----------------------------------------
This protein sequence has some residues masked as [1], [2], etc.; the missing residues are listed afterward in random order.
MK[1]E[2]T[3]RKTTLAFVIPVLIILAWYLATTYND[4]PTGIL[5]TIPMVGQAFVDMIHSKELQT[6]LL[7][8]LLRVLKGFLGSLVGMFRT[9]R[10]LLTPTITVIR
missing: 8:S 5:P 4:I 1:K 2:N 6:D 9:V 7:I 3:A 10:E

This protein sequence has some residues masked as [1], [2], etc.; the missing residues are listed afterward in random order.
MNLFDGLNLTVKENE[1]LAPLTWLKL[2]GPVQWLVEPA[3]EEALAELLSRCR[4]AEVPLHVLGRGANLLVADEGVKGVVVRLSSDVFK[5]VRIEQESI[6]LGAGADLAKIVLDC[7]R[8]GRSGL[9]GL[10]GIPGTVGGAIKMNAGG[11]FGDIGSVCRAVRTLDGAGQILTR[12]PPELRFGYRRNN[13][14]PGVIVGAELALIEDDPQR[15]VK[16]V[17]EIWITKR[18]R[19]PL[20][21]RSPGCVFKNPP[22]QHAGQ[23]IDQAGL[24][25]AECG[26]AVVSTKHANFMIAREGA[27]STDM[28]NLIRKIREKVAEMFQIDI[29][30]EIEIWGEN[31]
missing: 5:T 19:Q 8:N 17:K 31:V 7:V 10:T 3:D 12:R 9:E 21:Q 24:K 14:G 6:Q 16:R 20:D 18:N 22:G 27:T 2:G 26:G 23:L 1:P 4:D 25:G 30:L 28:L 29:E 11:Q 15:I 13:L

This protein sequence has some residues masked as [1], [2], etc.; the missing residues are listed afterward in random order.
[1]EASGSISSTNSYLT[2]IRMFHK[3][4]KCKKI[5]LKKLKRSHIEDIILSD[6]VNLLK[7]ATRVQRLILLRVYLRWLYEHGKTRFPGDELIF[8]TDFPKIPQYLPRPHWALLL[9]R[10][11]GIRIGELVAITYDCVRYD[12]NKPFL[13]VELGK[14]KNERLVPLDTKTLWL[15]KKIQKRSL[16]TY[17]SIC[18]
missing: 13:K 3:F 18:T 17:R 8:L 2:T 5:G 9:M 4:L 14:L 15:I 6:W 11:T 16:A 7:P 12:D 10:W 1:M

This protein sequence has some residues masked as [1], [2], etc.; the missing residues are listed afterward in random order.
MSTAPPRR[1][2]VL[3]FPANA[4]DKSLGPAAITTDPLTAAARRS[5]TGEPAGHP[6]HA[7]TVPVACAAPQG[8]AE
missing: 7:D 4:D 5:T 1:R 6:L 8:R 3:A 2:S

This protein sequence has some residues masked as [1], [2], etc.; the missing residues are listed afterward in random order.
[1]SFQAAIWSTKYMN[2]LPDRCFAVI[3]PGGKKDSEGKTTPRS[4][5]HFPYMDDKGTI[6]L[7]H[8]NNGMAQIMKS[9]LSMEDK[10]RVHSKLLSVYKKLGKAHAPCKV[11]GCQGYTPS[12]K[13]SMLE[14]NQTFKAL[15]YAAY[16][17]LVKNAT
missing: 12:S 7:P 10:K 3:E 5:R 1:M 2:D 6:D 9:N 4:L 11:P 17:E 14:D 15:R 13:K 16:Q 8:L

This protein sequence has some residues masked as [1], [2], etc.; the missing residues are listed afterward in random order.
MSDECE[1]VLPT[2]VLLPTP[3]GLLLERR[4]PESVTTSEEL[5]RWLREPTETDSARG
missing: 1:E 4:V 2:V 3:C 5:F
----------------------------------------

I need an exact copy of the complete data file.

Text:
This protein sequence has some residues masked as [1], [2], etc.; the missing residues are listed afterward in random order.
MK[1]E[2]T[3]RKTTLAFVIPVLIILAWYLATTYND[4]PTGIL[5]TIPMVGQAFVDMIHSKELQT[6]LL[7][8]LLRVLKGFLGSLVGMFRT[9]R[10]LLTPTITVIR
missing: 8:S 5:P 4:I 1:K 2:N 6:D 9:V 7:I 3:A 10:E

This protein sequence has some residues masked as [1], [2], etc.; the missing residues are listed afterward in random order.
MNLFDGLNLTVKENE[1]LAPLTWLKL[2]GPVQWLVEPA[3]EEALAELLSRCR[4]AEVPLHVLGRGANLLVADEGVKGVVVRLSSDVFK[5]VRIEQESI[6]LGAGADLAKIVLDC[7]R[8]GRSGL[9]GL[10]GIPGTVGGAIKMNAGG[11]FGDIGSVCRAVRTLDGAGQILTR[12]PPELRFGYRRNN[13][14]PGVIVGAELALIEDDPQR[15]VK[16]V[17]EIWITKR[18]R[19]PL[20][21]RSPGCVFKNPP[22]QHAGQ[23]IDQAGL[24][25]AECG[26]AVVSTKHANFMIAREGA[27]STDM[28]NLIRKIREKVAEMFQIDI[29][30]EIEIWGEN[31]
missing: 5:T 19:Q 8:N 17:K 31:V 7:V 10:T 3:D 12:R 9:E 21:Q 24:K 14:G 6:Q 16:R 20:D 18:N 22:G 27:T 2:G 26:G 23:L 1:P 4:D 25:G 30:L 28:L 29:E 11:Q 15:I 13:L

This protein sequence has some residues masked as [1], [2], etc.; the missing residues are listed afterward in random order.
[1]EASGSISSTNSYLT[2]IRMFHK[3][4]KCKKI[5]LKKLKRSHIEDIILSD[6]VNLLK[7]ATRVQRLILLRVYLRWLYEHGKTRFPGDELIF[8]TDFPKIPQYLPRPHWALLL[9]R[10][11]GIRIGELVAITYDCVRYD[12]NKPFL[13]VELGK[14]KNERLVPLDTKTLWL[15]KKIQKRSL[16]TY[17]SIC[18]
missing: 13:K 3:F 18:T 17:R 8:L 2:T 5:G 9:M 4:L 14:L 15:I 6:W 11:T 16:A 7:P 12:D 10:W 1:M

This protein sequence has some residues masked as [1], [2], etc.; the missing residues are listed afterward in random order.
MSTAPPRR[1][2]VL[3]FPANA[4]DKSLGPAAITTDPLTAAARRS[5]TGEPAGHP[6]HA[7]TVPVACAAPQG[8]AE
missing: 7:D 4:D 5:T 1:R 6:L 8:R 3:A 2:S

This protein sequence has some residues masked as [1], [2], etc.; the missing residues are listed afterward in random order.
[1]SFQAAIWSTKYMN[2]LPDRCFAVI[3]PGGKKDSEGKTTPRS[4][5]HFPYMDDKGTI[6]L[7]H[8]NNGMAQIMKS[9]LSMEDK[10]RVHSKLLSVYKKLGKAHAPCKV[11]GCQGYTPS[12]K[13]SMLE[14]NQTFKAL[15]YAAY[16][17]LVKNAT
missing: 12:S 7:P 10:K 3:E 5:R 1:M 2:D 6:D 9:N 4:L 11:P 17:E 14:D 15:R 13:K 16:Q 8:L

This protein sequence has some residues masked as [1], [2], etc.; the missing residues are listed afterward in random order.
MSDECE[1]VLPT[2]VLLPTP[3]GLLLERR[4]PESVTTSEEL[5]RWLREPTETDSARG
missing: 1:E 4:V 2:V 3:C 5:F